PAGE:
Monday 30 December 2013

The first drought of Bangalore

It was sometime in 1804 and Bangalore was just a small dot on the map of India. It was not even as big as Mysore, which had become the capital of the Wodeyar Kingdom.
The new king of the Wodeyars, Mumadi Krishnaraja Wodeyar (1794-1868), had gone about in right earnest rebuilding Mysore which had been ransacked and pillaged by Tipu Sultan years ago.
Though Tipu had died in May 1799 at the gates of Srirangapatna and the British had returned the Mysore Kingdom to the Wodeyars, the British were still wary of the south. The British forces in the South were completely exhausted by the four Anglo-Mysore wars that they had fought against Hyder Ali (1721-1781) and his son Tipu Sultan (1750-1799).
Though Tipu’s children and grandchildren had been taken prisoners and kept in the Vellore fort (they were taken to the fort on June 19, 1799), there was still a sense of uneasy among the remaining British troops that had been billeted in Srirangapatna. FSherzada Hyder Ali, the grandson of Hyder Ali and son of Abdul Kareem, had escaped from Vellore Fort and joined the Marathas in 1801.
The Mysore State was on the boil and there were revolts in different parts of the Kingdom. The British managed to suppress them, but they were vary of a backlash. They had wanted to completely destroy the fortification of Srirangapatna but had been asked to desist by the then Governor-General, Wellesley.
Wellesley had also refused to pay heed to the entreaty of  the British officers to shift the Army from Srirangapatna to Bangalore.  
Though the British had appropriated Bangalore to themselves, including the Lalbagh, they had conveniently left out the Pettah or Pete areas or old Bangalore to the Maharaja of Mysore, Mummadi Krishna Raja Wodeyar. Thus, old Bangalore was still in the hands of the Wodeyars, while the fort was in the custody of the British.
The British had a substantial military presence in Srirangapatna and Mysore. The Wodeyars had shifted the capital of Mysore Kingdom from Srirangapatna to Mysore and the boy king, Mummadi Krishnaraja Wodeyar, was assisted among others by Dewan Purnaiah (1746-1812) and Barry Close (1756-1813), the British Resident, in running the kingdom.
The British in Mysore were more uneasy as they for the first time faced a sever drought. In one of the official despatches to the Madras Government, Dr. Heyne, on August 25, 1804, reported on the state of the garden- Lalbagh-under his care, stating that it had suffered due to drought, and requesting permission to purchase around 400 sheep to ensure a supply of manure for the Garden.
The Madras Government replied from its headquarters in Fort St George, on March 23, 1804 and October, 16, 1804. Both these letters were regarding Dr. Benjamin Heyne's report on the Botanical Garden at Bangalore.
It was in 1799 that Hayne had taken charge of the gardens under the order of Lord Wellesley. Dr. Heyne was a naturalist and a medical officer with the Topographical survey of Mysore. During the surveys, economic, demographic, botanical, geographical and cultural data of Mysore was collected.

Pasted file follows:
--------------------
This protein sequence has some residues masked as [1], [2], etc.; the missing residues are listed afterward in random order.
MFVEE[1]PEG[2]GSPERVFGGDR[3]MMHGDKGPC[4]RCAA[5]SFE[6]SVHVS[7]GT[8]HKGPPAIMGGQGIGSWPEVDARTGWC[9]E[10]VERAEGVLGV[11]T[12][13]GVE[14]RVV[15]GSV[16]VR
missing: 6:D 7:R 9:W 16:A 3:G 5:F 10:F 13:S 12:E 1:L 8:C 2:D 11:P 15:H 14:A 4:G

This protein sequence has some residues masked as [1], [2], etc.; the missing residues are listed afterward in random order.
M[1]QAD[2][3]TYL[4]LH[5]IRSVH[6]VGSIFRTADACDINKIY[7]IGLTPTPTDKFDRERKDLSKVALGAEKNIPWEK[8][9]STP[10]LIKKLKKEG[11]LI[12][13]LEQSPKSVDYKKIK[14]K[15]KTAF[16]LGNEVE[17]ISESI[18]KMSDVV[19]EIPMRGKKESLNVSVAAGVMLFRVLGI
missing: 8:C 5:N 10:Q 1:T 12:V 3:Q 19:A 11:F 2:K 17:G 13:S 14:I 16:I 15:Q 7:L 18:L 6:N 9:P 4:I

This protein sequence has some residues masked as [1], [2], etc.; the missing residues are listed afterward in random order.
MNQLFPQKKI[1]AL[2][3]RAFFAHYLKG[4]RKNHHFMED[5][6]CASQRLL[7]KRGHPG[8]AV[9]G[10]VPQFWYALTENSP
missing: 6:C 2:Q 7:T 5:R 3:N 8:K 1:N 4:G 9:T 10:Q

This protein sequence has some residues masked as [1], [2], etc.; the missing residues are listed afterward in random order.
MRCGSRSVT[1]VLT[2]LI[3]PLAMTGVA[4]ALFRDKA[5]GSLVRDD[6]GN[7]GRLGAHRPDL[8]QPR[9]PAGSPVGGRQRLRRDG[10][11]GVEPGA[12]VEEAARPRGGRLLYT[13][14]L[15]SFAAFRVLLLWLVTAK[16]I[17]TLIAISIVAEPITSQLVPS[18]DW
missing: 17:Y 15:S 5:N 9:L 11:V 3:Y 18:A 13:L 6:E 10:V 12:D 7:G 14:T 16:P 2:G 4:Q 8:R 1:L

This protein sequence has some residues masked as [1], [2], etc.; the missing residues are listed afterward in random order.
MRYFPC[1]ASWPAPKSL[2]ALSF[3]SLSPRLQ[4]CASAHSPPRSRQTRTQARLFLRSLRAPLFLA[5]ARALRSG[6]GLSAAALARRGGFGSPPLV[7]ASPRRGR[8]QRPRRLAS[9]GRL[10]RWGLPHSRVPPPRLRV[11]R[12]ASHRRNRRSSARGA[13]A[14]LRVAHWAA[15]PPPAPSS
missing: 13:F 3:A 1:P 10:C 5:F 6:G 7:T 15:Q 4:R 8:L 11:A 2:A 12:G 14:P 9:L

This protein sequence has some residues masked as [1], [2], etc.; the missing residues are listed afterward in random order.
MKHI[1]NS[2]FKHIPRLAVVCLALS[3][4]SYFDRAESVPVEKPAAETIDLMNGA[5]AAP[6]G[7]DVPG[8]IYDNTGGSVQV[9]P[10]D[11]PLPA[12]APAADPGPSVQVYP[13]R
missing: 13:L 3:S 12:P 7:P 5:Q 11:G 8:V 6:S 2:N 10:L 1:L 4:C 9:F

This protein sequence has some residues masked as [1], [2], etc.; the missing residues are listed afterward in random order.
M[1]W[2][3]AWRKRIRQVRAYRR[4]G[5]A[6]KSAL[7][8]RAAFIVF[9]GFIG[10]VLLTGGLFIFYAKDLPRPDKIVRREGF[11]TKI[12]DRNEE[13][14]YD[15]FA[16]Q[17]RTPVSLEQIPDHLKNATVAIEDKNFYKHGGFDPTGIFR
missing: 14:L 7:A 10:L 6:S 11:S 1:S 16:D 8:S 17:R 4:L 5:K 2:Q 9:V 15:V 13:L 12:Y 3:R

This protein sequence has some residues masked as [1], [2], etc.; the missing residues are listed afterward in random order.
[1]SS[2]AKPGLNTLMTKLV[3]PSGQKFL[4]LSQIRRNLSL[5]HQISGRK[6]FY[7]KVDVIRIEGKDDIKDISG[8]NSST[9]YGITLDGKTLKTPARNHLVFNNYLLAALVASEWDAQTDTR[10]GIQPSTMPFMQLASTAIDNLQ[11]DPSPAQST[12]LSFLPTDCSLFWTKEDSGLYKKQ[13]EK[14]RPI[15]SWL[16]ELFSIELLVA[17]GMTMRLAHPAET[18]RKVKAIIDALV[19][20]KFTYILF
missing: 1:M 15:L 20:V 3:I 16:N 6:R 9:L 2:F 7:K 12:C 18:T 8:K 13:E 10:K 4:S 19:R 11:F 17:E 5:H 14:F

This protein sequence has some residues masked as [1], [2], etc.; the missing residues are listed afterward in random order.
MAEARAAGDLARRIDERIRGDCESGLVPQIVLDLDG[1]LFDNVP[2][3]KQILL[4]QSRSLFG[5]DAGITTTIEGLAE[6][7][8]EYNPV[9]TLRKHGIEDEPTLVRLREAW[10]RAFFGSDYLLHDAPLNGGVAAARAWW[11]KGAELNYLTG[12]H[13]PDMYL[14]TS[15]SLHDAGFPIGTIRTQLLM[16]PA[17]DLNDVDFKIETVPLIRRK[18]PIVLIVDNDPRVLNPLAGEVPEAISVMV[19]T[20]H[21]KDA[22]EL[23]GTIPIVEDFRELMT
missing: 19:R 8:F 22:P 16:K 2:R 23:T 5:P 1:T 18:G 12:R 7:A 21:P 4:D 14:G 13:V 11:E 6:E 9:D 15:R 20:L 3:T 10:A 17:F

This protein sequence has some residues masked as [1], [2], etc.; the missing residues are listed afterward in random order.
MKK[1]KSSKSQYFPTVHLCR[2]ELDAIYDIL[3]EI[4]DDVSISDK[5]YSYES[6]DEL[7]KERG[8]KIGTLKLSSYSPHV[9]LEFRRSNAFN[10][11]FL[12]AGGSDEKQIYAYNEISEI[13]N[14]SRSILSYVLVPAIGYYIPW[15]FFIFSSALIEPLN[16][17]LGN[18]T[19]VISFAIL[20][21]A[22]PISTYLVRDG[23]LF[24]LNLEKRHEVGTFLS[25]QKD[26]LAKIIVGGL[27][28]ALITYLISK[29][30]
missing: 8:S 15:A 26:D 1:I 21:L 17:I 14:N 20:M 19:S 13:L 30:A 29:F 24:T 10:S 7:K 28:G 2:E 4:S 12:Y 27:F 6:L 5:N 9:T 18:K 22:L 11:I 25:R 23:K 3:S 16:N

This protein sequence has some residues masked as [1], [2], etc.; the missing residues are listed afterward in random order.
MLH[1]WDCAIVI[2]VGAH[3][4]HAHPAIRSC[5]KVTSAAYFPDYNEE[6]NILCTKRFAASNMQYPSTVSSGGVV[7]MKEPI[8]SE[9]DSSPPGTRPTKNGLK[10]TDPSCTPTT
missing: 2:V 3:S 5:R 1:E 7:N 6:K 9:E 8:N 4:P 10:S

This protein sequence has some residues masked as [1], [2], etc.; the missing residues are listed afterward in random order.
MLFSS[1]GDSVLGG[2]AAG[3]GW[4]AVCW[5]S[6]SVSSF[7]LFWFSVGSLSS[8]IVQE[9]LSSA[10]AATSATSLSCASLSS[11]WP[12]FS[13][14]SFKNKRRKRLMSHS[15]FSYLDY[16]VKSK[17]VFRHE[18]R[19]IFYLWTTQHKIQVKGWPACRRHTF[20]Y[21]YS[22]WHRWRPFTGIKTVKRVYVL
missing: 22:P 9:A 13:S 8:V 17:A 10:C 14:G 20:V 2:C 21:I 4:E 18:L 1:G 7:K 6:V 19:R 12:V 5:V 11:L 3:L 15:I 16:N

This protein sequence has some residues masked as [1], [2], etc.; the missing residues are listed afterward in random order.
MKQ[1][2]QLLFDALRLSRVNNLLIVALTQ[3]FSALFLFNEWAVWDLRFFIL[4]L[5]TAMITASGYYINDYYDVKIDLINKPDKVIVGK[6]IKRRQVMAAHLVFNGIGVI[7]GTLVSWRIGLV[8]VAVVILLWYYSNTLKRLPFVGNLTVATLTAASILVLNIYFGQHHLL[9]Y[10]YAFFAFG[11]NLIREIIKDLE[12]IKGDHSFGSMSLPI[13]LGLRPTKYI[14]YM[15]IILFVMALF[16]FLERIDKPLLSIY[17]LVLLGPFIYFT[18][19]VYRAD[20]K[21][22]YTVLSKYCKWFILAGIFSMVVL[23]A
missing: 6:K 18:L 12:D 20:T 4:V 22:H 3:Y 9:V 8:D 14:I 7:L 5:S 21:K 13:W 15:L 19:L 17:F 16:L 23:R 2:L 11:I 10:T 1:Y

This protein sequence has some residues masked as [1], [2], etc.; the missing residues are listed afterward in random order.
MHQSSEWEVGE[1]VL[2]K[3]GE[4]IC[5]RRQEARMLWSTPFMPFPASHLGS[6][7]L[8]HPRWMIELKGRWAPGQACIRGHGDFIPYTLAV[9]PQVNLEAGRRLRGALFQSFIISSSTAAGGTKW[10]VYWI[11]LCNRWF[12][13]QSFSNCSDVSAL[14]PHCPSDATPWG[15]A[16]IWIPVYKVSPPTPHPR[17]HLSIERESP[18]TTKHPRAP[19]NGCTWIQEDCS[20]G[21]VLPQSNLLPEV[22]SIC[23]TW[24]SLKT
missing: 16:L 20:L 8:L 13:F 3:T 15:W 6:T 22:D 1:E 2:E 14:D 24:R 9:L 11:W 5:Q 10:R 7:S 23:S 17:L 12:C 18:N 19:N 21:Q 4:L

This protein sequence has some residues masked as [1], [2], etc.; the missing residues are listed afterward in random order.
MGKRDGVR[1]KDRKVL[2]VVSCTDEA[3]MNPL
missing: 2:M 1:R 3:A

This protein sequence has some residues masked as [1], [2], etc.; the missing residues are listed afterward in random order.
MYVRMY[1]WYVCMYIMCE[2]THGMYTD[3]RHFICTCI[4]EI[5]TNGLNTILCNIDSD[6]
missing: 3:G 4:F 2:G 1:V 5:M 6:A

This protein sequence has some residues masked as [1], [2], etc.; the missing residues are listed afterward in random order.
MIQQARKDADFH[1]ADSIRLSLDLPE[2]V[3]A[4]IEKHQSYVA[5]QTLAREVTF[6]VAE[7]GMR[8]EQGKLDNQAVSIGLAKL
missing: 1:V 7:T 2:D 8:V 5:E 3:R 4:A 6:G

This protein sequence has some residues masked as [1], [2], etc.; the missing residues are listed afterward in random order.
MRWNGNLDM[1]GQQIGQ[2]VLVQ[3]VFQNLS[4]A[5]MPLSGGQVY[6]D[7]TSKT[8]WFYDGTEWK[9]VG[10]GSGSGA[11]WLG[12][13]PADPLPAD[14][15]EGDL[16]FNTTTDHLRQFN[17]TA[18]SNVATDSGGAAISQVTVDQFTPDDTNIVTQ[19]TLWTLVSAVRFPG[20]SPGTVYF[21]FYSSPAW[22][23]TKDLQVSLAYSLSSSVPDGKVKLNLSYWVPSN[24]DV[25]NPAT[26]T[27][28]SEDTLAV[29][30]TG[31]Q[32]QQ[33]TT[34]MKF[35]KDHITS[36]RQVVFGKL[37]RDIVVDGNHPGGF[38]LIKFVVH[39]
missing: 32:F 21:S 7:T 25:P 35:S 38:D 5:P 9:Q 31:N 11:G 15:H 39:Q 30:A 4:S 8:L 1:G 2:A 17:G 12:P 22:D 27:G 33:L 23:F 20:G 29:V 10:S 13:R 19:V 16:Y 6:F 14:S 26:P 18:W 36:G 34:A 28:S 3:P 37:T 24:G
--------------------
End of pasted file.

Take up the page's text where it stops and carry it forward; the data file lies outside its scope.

Botanical data was given particular importance as Wellesley himself had instructed Heyne to take charge of the Sultan's Cypress Gardens, called the Lalbagh, and stressed that it should be turned into a botanical garden and developed “as a depository of useful plants sent from different parts of the country”.
Heyne also sent a letter to Fort St George, dated April 27, 1803, proposing the retention of a small spot of ground in Bangalore for the purpose of cultivating the potato, turnip and other culinary vegetables.
However, the drought of 1804 bothered him and he wanted the permission of the Madras Government to rectify this.
If Heyne was bothered about lack of manure and water to his Lalbagh, the British were concerned about the severe drought in Bellary during 1802-04 and again in 1805-07.
By then, Hayne had collected a large variety of plants and trees, giving special importance to economically useful plants and those that could be used medicinally. He left Lalbagh in 1812 to join and assists Francis Buchanan in his survey of Mysore.
He himself reported sometime in 1812 that some plots of  Lalbagh had all but disappeared and the major part of the garden was under the cultivation of ragi and rice.
At around 1804, the British Residency was just shifted from Mysore to Bangalore and the official residence of the British Resident of Mysore was the old post office building on Madras Bank Road.
Unfortunately, there is not adequate record of this drought though we are told that there was scarcity of water and foodgrains and that the people of the Petta suffered most. The ruling Wodeyars did their best to alleviate the suffering of the people.    
However, this drought was as severe or as painful as the one that struck Mysore Kingdom, including Bangalore, decades later. The drought and famine of 1875 that would sweep through Mysore State led to major changes in lifestyle and economy of Bangalore and Mysore.
Yet, the drought of 1804 is important as it is the first such natural calamity that occurred when the British were ruling the south and they had partitioned the Kingdom of Mysore between themselves, Wodeyars and Nizam of Hyderabad.

Thankfully, the Lalbagh had developed into a world class garden by then and it continues to exist today and the full credit for this goes to the foresightedness of its founders and its many superintendents.  

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